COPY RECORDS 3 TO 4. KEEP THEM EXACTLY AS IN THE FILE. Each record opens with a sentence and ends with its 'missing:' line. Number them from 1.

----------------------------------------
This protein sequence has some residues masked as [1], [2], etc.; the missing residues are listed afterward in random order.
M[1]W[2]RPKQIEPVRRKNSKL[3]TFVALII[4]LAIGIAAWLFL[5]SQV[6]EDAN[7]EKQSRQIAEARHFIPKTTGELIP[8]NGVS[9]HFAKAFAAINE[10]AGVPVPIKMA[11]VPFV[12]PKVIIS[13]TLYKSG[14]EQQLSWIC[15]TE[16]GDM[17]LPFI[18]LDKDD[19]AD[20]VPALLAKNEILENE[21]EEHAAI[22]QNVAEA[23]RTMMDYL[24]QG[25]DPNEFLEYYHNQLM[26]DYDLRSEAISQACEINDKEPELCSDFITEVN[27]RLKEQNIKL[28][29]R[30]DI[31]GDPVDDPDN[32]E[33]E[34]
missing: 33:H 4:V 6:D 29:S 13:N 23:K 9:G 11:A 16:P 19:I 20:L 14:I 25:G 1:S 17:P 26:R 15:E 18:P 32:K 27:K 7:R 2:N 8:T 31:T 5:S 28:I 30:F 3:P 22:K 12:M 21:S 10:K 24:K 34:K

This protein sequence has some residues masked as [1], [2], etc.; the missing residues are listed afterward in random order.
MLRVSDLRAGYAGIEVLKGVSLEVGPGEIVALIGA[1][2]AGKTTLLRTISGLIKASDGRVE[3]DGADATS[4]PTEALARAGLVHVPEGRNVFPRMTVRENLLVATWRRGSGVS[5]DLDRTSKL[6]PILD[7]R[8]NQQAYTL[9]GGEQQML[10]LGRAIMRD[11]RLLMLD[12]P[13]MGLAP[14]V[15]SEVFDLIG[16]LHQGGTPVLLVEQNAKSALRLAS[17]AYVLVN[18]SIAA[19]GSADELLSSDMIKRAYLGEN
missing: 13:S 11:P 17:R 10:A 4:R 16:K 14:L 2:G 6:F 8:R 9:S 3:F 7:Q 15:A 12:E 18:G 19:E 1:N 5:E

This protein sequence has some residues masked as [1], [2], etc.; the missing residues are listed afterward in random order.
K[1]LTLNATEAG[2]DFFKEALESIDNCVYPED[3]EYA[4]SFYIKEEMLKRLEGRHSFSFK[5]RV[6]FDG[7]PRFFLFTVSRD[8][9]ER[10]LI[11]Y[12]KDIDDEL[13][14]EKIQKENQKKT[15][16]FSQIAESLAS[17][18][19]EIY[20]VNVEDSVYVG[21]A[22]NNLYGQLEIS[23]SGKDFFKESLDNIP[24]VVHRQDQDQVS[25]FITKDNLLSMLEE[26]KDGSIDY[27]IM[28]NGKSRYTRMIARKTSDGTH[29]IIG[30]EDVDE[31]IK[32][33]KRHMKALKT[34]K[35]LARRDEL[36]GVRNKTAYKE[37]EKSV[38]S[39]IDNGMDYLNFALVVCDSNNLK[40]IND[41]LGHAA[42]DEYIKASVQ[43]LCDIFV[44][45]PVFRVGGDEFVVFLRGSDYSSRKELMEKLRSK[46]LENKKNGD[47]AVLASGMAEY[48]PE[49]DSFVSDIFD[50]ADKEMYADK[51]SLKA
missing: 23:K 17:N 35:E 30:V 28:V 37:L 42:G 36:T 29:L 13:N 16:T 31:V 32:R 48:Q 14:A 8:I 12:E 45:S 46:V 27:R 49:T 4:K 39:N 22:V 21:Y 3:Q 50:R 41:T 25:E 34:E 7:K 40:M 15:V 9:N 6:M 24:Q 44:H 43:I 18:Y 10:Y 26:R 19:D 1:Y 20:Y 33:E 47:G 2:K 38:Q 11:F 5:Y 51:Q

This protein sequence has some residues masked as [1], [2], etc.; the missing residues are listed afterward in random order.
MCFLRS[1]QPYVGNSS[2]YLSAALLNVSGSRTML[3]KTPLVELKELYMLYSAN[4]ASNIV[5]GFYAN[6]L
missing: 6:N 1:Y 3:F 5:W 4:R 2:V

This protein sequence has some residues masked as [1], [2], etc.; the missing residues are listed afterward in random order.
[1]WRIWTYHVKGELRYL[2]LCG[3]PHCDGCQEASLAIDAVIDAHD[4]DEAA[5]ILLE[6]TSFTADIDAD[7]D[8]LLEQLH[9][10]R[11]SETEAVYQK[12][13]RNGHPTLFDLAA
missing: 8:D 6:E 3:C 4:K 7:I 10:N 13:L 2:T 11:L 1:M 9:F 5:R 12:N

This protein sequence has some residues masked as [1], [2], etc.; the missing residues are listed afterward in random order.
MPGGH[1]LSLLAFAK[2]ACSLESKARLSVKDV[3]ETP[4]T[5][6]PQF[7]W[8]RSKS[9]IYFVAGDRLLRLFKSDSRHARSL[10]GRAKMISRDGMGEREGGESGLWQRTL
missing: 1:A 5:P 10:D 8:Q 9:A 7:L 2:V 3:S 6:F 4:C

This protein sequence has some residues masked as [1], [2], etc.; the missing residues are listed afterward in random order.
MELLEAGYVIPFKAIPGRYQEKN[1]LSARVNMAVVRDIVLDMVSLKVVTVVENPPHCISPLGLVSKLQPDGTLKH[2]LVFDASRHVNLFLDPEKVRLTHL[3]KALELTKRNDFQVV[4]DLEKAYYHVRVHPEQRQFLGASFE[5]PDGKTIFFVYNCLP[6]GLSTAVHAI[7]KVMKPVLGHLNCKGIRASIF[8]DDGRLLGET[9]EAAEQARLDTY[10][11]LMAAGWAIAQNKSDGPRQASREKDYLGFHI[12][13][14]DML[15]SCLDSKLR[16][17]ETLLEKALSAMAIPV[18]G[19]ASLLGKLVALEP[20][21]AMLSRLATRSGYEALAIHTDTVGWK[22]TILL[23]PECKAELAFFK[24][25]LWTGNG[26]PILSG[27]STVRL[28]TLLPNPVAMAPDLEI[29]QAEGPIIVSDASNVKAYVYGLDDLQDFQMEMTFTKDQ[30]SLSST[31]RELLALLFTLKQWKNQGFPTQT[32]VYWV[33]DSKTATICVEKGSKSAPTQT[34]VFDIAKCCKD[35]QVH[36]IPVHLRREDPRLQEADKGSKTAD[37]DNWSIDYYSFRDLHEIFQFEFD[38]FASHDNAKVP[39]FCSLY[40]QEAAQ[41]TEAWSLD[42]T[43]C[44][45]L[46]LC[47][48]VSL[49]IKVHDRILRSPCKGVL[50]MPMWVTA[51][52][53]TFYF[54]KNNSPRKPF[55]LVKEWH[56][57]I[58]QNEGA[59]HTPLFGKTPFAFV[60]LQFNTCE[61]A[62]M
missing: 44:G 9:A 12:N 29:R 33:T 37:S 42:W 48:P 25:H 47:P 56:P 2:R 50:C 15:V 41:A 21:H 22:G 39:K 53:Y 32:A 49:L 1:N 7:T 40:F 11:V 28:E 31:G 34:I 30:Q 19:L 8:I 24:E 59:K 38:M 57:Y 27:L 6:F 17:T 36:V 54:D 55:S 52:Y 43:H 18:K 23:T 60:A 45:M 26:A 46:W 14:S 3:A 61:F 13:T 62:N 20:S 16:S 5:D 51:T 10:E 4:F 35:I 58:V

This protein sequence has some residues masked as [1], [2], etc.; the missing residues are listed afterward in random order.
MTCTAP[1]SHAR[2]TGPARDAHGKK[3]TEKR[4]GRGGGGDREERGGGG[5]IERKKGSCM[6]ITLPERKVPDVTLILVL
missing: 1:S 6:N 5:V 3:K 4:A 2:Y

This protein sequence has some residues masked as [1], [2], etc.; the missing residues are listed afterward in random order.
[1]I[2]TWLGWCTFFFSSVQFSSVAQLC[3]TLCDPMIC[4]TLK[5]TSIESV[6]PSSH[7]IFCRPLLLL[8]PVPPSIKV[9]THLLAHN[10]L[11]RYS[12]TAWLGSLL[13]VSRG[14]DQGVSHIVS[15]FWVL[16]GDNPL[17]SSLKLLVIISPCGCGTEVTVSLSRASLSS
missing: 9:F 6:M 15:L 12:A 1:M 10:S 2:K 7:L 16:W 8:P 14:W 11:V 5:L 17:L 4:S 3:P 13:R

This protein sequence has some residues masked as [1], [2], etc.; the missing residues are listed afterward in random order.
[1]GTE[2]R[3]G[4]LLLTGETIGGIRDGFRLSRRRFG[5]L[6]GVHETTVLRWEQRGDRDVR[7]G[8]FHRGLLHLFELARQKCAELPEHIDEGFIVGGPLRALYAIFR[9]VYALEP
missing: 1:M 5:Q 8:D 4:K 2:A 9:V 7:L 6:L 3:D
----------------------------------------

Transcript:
This protein sequence has some residues masked as [1], [2], etc.; the missing residues are listed afterward in random order.
K[1]LTLNATEAG[2]DFFKEALESIDNCVYPED[3]EYA[4]SFYIKEEMLKRLEGRHSFSFK[5]RV[6]FDG[7]PRFFLFTVSRD[8][9]ER[10]LI[11]Y[12]KDIDDEL[13][14]EKIQKENQKKT[15][16]FSQIAESLAS[17][18][19]EIY[20]VNVEDSVYVG[21]A[22]NNLYGQLEIS[23]SGKDFFKESLDNIP[24]VVHRQDQDQVS[25]FITKDNLLSMLEE[26]KDGSIDY[27]IM[28]NGKSRYTRMIARKTSDGTH[29]IIG[30]EDVDE[31]IK[32][33]KRHMKALKT[34]K[35]LARRDEL[36]GVRNKTAYKE[37]EKSV[38]S[39]IDNGMDYLNFALVVCDSNNLK[40]IND[41]LGHAA[42]DEYIKASVQ[43]LCDIFV[44][45]PVFRVGGDEFVVFLRGSDYSSRKELMEKLRSK[46]LENKKNGD[47]AVLASGMAEY[48]PE[49]DSFVSDIFD[50]ADKEMYADK[51]SLKA
missing: 23:K 17:N 35:E 30:V 28:V 37:L 42:G 36:T 29:L 13:N 16:T 31:V 32:R 48:Q 14:A 8:I 12:E 45:S 46:V 27:R 49:T 4:K 39:N 22:V 21:Y 3:Q 50:R 41:T 25:E 34:E 7:K 40:M 15:V 9:N 6:M 24:Q 44:H 43:I 18:Y 10:Y 26:R 19:D 1:Y 20:Y 33:E 47:G 2:K 38:Q 11:F 5:Y 51:Q

This protein sequence has some residues masked as [1], [2], etc.; the missing residues are listed afterward in random order.
MCFLRS[1]QPYVGNSS[2]YLSAALLNVSGSRTML[3]KTPLVELKELYMLYSAN[4]ASNIV[5]GFYAN[6]L
missing: 6:N 1:Y 3:F 5:W 4:R 2:V